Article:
Monday, May 18, 2009
Trainwest 2009 - Part 1
And that is how I ended up spending a weekend behind Chris Mead's layout, Overlord, last weekend. We expect it to be popular after the Hornby Magazine photos appeared a few days earlier. For those not familiar with this particular model railway, and since it's been trundling around the exhibition circuit for 15 years you probably have seen it at a UK or even European show, it's a 40 foot long model of Southampton docks in the run up to D-Day. If you still can't place it, it's the one with all the big ships on the front and tanks everywhere else. For further help, go and buy the magazine, the photos are really rather good.
Anyway, we met up at Chris's house and emptied pretty much all the contents of his garage into the back of a long wheelbase, high roof van. The only things left were the washing machine and freezer - plus a few boxes full of stuff we didn't think we'd need. The route to the show was simple enough - follow the Fosse Way for about 100 miles. On the way there were a few interesting sights to be seen including several Cotswold towns and an airfield with surprisingly large passenger planes in the middle of nowhere.
Airfields seemed to be the theme of the day - the show is held in the Christie Miller centre which looks like a converted factory unit flanked by old hangers. I'll be honest, it's not a pretty building. The local authority obviously took the opportunity to convert it and save building from scratch. Inside it's much nicer and the exhibition is held in a single large hall with a nice flat wooden floor.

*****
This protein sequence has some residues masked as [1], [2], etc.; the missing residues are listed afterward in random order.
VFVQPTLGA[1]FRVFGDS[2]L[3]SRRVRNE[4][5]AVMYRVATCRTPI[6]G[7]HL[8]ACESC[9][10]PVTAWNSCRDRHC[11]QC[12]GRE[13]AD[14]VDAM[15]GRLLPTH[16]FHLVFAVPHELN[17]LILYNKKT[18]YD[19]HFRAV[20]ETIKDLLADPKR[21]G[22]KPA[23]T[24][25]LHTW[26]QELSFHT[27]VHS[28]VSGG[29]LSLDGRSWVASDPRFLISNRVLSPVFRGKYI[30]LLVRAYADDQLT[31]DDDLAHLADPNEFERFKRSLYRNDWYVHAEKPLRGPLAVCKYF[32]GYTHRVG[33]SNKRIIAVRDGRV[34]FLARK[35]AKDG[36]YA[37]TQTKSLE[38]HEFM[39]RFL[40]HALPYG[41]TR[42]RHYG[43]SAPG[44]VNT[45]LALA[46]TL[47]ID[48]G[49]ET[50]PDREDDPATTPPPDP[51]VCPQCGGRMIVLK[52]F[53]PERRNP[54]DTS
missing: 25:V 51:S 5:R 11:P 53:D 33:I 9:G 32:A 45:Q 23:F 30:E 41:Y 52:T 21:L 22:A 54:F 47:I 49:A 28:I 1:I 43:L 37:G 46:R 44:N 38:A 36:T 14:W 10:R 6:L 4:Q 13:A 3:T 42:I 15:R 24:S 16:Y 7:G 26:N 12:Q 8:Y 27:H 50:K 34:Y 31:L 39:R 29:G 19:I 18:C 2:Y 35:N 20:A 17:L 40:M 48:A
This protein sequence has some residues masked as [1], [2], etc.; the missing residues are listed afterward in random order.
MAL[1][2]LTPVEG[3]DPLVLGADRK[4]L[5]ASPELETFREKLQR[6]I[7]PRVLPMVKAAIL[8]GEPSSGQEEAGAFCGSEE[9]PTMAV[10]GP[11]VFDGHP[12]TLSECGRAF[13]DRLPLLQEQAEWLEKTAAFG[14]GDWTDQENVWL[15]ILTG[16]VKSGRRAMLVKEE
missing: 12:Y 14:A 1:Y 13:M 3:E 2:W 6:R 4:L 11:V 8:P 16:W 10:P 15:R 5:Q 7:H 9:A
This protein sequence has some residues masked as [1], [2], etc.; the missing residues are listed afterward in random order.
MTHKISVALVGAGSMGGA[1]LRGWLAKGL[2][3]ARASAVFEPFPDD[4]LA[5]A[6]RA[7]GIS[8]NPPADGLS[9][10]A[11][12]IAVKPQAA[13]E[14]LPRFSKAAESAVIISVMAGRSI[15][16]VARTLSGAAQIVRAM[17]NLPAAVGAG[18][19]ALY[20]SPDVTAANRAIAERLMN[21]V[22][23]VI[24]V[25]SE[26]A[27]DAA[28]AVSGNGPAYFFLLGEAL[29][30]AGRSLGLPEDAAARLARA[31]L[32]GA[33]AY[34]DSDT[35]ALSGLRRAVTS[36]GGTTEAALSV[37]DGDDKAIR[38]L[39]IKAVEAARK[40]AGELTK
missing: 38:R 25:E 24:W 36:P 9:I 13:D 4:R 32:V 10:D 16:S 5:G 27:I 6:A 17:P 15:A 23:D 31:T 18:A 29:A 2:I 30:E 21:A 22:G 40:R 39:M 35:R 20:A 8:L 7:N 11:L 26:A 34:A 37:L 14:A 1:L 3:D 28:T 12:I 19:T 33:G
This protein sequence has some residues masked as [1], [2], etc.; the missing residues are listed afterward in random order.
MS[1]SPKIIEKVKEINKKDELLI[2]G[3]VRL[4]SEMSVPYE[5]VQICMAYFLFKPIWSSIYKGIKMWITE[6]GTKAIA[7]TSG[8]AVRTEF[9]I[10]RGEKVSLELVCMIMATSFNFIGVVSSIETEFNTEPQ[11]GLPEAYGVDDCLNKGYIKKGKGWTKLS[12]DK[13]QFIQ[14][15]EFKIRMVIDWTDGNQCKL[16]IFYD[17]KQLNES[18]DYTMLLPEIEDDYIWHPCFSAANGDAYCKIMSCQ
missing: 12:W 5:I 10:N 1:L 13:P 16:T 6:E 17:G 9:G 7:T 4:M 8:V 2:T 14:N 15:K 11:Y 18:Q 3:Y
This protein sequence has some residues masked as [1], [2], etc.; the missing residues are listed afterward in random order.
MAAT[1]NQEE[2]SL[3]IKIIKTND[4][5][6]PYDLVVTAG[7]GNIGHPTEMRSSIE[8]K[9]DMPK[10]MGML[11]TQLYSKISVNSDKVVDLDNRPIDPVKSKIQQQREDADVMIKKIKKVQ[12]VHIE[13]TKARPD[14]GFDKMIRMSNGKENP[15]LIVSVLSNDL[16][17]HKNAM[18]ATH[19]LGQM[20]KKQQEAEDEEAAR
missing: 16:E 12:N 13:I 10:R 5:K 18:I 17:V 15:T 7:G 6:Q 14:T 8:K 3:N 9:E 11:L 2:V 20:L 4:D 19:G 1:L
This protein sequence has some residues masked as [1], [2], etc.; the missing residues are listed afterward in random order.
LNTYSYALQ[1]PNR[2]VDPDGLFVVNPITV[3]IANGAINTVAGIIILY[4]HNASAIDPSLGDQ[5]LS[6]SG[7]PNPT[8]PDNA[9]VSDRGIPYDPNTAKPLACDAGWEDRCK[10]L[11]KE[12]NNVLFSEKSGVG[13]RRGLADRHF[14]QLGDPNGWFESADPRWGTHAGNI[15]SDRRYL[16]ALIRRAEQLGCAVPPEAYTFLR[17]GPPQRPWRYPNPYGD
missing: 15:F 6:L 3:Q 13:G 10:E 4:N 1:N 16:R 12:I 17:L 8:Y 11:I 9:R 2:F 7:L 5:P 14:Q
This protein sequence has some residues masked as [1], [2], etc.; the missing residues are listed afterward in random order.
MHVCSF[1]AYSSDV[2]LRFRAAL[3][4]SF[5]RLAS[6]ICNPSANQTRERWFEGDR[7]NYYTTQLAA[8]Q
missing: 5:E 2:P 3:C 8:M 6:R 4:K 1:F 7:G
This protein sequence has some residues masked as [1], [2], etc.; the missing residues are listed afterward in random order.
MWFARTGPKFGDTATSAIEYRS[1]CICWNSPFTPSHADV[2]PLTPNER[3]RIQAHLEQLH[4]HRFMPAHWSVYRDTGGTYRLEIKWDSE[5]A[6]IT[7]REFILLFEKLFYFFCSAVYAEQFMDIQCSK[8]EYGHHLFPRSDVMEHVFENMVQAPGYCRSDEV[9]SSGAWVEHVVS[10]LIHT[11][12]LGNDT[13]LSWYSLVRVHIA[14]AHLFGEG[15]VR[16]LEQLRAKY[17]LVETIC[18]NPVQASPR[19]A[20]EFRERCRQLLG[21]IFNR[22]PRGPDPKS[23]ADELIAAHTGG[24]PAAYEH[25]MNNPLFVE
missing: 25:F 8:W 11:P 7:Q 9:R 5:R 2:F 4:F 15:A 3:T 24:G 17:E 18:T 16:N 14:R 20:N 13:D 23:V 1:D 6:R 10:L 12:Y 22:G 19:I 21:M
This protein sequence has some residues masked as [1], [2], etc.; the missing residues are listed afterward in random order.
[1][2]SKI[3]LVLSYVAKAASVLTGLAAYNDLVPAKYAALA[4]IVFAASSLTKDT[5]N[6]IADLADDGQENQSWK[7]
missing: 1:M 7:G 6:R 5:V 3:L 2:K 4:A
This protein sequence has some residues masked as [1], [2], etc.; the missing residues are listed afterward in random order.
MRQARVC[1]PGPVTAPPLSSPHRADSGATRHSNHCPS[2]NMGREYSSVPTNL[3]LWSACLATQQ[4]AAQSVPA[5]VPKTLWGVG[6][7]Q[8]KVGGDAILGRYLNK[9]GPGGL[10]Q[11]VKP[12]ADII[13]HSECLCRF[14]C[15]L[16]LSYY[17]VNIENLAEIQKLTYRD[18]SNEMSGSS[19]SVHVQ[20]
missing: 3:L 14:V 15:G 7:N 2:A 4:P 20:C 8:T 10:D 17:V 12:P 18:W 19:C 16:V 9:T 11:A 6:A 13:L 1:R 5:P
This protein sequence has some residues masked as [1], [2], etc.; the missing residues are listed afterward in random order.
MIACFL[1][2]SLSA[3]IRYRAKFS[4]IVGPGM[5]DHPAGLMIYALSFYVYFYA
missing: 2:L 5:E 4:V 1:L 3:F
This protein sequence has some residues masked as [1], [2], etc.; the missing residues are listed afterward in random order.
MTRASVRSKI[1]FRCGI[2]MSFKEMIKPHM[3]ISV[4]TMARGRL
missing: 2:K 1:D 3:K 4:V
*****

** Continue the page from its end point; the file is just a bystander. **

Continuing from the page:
We found our spot and set up the layout in about an hour and a half. The model was built in two stages. The newer boards are 5 feet by 4 feet, these are a bit unwieldy but manageable by one person using a sack truck. The benefit is that you very quickly have a lot of model railway assembled. The older section comes as conventional 4 by 3 boards which are paired up for transport. These assemble two deep which means lots more joins and bolting up. Even so, with 5 of us, progress was swift. One exciting new feature was a set of lighting gantries nicely made and promising even illumination over the whole model as well as supporting a glider and tow plane.
This would have been a lot better if the light bulbs, some fancy halogens ones, weren't back in the garage 100 miles away. Still, the lighting in the hall was pretty good and we still put up one support for the flying display.
Construction was aided by a delivery of fish'n'chips arranged by the club and by the time they arrived we were able to sit back and take stock. Everything was up and sort of working. Some of the new point motors from Guagemaster seemed reluctant to operate. My feeling was that the long lay up between shows didn't help as they were trying but not reliable. The WD40 was also in the garage but some spray lubricant was acquired and used which helped a bit. The bomb-proof H&M's on the older section of course worked fine.
Anyway, we couldn't do more so headed off to the digs which were 9 miles away in Chippenham. The New Road Guest House was lovely. Comfortable and in the centre of town making it handy for local refreshment. Don't listen to the landlady for pub recommendations though - the first was for a small place directly opposite which we were assured was quiet and had good beer. On entering the gate we could hear music. Punk music. By the time we'd got to the bar we'd worked out that it didn't matter how good the beer was, we were all 20 years older than any other customer. The only advantage being that we knew how stupid their clothes looked !
The New Inn up the road was much more suitable. It's tiny but does a nice Abbot Ale. There we relaxed and pondered the point problem. After some thought we think the issue is the thin wire used for connections. All that is required is for this to be replaced by something fatter and the full complement of oomph will be supplied to each solenoid. This wasn't a job for the weekend though.
Tomorrow I'll write about the show itself. For the moment, content yourself with some photos I took.